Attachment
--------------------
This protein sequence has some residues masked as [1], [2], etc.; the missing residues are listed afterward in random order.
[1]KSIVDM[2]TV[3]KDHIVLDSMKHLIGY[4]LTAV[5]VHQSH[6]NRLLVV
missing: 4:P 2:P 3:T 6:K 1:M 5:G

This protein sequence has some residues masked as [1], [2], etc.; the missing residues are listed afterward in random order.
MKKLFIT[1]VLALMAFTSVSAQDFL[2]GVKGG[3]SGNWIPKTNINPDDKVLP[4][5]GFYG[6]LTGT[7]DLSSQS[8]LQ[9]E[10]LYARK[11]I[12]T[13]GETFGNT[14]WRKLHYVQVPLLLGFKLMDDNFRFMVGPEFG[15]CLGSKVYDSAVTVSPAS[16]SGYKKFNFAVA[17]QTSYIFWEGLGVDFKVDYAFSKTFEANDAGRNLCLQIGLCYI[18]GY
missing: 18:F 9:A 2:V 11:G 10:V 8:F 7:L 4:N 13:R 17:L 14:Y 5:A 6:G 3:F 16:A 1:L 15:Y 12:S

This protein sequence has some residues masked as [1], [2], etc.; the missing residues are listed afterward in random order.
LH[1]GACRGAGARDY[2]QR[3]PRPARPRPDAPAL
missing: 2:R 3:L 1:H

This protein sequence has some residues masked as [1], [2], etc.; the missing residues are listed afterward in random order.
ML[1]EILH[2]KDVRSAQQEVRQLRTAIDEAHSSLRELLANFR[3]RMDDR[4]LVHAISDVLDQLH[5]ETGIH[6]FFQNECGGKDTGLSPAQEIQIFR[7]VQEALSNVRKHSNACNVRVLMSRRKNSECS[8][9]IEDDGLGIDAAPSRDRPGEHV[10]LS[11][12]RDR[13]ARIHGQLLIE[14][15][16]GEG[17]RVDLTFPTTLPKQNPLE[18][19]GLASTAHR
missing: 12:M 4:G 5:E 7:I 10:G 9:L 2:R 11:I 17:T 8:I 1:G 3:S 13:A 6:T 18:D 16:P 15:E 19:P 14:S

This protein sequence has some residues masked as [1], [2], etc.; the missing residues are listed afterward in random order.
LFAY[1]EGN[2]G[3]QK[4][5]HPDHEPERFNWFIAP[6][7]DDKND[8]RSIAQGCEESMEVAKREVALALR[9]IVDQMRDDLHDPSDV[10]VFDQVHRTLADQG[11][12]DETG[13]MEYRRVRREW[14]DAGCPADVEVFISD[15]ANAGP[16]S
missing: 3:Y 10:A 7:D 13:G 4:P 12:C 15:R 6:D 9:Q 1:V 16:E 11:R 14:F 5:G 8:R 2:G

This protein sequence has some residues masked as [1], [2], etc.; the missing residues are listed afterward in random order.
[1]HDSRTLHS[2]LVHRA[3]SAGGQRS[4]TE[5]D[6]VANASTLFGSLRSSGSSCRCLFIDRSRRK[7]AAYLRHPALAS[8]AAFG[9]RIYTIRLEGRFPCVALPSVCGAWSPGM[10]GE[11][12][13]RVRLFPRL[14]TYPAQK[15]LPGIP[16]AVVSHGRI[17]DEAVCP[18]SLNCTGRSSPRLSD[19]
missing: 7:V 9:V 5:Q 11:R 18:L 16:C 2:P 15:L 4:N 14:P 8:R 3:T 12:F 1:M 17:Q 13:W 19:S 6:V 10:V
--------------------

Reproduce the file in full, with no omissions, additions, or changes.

This protein sequence has some residues masked as [1], [2], etc.; the missing residues are listed afterward in random order.
[1]KSIVDM[2]TV[3]KDHIVLDSMKHLIGY[4]LTAV[5]VHQSH[6]NRLLVV
missing: 4:P 2:P 3:T 6:K 1:M 5:G

This protein sequence has some residues masked as [1], [2], etc.; the missing residues are listed afterward in random order.
MKKLFIT[1]VLALMAFTSVSAQDFL[2]GVKGG[3]SGNWIPKTNINPDDKVLP[4][5]GFYG[6]LTGT[7]DLSSQS[8]LQ[9]E[10]LYARK[11]I[12]T[13]GETFGNT[14]WRKLHYVQVPLLLGFKLMDDNFRFMVGPEFG[15]CLGSKVYDSAVTVSPAS[16]SGYKKFNFAVA[17]QTSYIFWEGLGVDFKVDYAFSKTFEANDAGRNLCLQIGLCYI[18]GY
missing: 18:F 9:A 2:V 11:G 10:V 8:F 7:L 4:N 13:R 17:L 14:Y 5:A 6:G 3:F 16:A 1:L 15:Y 12:S

This protein sequence has some residues masked as [1], [2], etc.; the missing residues are listed afterward in random order.
LH[1]GACRGAGARDY[2]QR[3]PRPARPRPDAPAL
missing: 2:R 3:L 1:H

This protein sequence has some residues masked as [1], [2], etc.; the missing residues are listed afterward in random order.
ML[1]EILH[2]KDVRSAQQEVRQLRTAIDEAHSSLRELLANFR[3]RMDDR[4]LVHAISDVLDQLH[5]ETGIH[6]FFQNECGGKDTGLSPAQEIQIFR[7]VQEALSNVRKHSNACNVRVLMSRRKNSECS[8][9]IEDDGLGIDAAPSRDRPGEHV[10]LS[11][12]RDR[13]ARIHGQLLIE[14][15][16]GEG[17]RVDLTFPTTLPKQNPLE[18][19]GLASTAHR
missing: 12:M 4:G 5:E 7:I 10:G 9:L 2:R 11:I 17:T 8:I 1:G 3:S 13:A 6:T 18:D 16:P 15:E 19:P 14:S

This protein sequence has some residues masked as [1], [2], etc.; the missing residues are listed afterward in random order.
LFAY[1]EGN[2]G[3]QK[4][5]HPDHEPERFNWFIAP[6][7]DDKND[8]RSIAQGCEESMEVAKREVALALR[9]IVDQMRDDLHDPSDV[10]VFDQVHRTLADQG[11][12]DETG[13]MEYRRVRREW[14]DAGCPADVEVFISD[15]ANAGP[16]S
missing: 3:Y 10:A 7:D 13:G 4:P 12:C 15:R 6:D 9:Q 1:V 16:E 11:R 14:F 5:G 8:R 2:G

This protein sequence has some residues masked as [1], [2], etc.; the missing residues are listed afterward in random order.
[1]HDSRTLHS[2]LVHRA[3]SAGGQRS[4]TE[5]D[6]VANASTLFGSLRSSGSSCRCLFIDRSRRK[7]AAYLRHPALAS[8]AAFG[9]RIYTIRLEGRFPCVALPSVCGAWSPGM[10]GE[11][12][13]RVRLFPRL[14]TYPAQK[15]LPGIP[16]AVVSHGRI[17]DEAVCP[18]SLNCTGRSSPRLSD[19]
missing: 7:V 9:V 5:Q 11:R 18:L 16:C 2:P 15:L 4:N 14:P 8:R 3:T 12:F 1:M 17:Q 13:W 19:S 6:V 10:V